Candidates can signal their intentions to take any one or all of the pledges by filling out a form at the organization's web site, which then formulates code that provides a graphic that the candidates can then place on their election campaign web sites.
The Change Congress project hopes that citizens will track congressional candidates' positions on these issues by reporting on them at the web site. The project will then map these results onto a
Google map. Writing in The Huffington Post this morning, Lessig explained:
... once this wiki-army has tracked the positions of all Members of Congress, we will display a map of reform, circa 2008: Each Congressional district will be colored in either (1) dark red, or dark blue, reflecting Republicans or Democrats who have taken a pledge, (2) light red or light blue, tracking
Republicans and Democrats who have not taken our pledge, but who have signaled support for planks in the Change-Congress platform, or (3) for those not taking the pledge and not signaling support for a platform of reform, varying shades of sludge, representing the percentage of the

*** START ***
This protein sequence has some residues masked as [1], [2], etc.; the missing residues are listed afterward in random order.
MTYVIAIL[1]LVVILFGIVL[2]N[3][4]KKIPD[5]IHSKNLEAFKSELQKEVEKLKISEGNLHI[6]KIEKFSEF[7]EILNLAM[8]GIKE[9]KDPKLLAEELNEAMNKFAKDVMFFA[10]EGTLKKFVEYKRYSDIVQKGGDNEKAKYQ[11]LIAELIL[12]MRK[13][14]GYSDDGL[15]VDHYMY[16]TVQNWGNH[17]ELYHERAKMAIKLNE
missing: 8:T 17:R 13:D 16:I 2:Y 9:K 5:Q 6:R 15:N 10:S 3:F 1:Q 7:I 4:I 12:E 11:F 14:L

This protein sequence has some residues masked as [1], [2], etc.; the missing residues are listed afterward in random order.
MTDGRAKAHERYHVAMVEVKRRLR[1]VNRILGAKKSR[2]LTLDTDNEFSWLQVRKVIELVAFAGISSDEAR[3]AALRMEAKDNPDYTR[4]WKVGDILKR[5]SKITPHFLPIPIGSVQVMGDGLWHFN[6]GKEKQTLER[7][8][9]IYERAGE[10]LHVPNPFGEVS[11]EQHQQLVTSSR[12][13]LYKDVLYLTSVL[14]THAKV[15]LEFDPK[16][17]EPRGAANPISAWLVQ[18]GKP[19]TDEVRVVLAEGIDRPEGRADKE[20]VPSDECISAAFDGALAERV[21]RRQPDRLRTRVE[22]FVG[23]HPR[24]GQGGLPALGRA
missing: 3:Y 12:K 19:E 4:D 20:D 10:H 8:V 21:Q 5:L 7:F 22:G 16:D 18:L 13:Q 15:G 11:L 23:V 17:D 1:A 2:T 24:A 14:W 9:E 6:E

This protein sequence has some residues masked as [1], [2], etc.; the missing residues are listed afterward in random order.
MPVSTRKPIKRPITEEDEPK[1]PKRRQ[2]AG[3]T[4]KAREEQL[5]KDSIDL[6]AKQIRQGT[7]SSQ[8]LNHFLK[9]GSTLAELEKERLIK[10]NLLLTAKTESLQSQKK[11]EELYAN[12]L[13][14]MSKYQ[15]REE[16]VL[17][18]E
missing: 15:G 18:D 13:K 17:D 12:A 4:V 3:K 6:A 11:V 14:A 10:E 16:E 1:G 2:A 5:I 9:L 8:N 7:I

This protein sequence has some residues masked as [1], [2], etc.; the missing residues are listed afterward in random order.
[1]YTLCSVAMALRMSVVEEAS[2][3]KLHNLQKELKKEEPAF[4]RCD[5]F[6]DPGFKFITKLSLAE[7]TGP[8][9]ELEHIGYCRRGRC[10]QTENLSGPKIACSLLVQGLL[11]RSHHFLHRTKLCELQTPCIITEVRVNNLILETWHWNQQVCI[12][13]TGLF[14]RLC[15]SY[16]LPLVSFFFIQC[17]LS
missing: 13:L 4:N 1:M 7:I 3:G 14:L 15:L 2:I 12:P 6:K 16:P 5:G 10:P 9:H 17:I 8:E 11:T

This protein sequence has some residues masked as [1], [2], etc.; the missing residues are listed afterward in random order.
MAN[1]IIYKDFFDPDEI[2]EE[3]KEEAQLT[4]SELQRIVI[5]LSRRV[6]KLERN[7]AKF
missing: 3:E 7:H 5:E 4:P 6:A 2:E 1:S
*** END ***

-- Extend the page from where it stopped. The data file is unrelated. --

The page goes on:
Member's campaign contributions that come from PACs or lobbyists.
What this map will reveal, we believe, is something that not many now actually realize: That the support for fundamental reform is broad and deep. That recognition in turn will encourage more to see both the need for reform and the opportunity that this election gives us to achieve it. Apathy is driven by the feeling that nothing can be done. This Change Congress map will demonstrate that in fact, something substantial can be done. Now.
Lessig says that the project will, down the road, model itself on Emily's List in that it will recruit contributors to finance candidates who make reforming congress a central part of their campaign.
When the Democrats re-took congress in 2006, they won on a platform built by House Speaker Nancy Pelosi's mantra of being against the Republicans' culture of corruption.
Yet the Democratic-led congress' current job approval rating is in the low twenties. This apparent dissatisfaction suggests that a large body of people might be ready and interested in volunteering for the Change Congress project.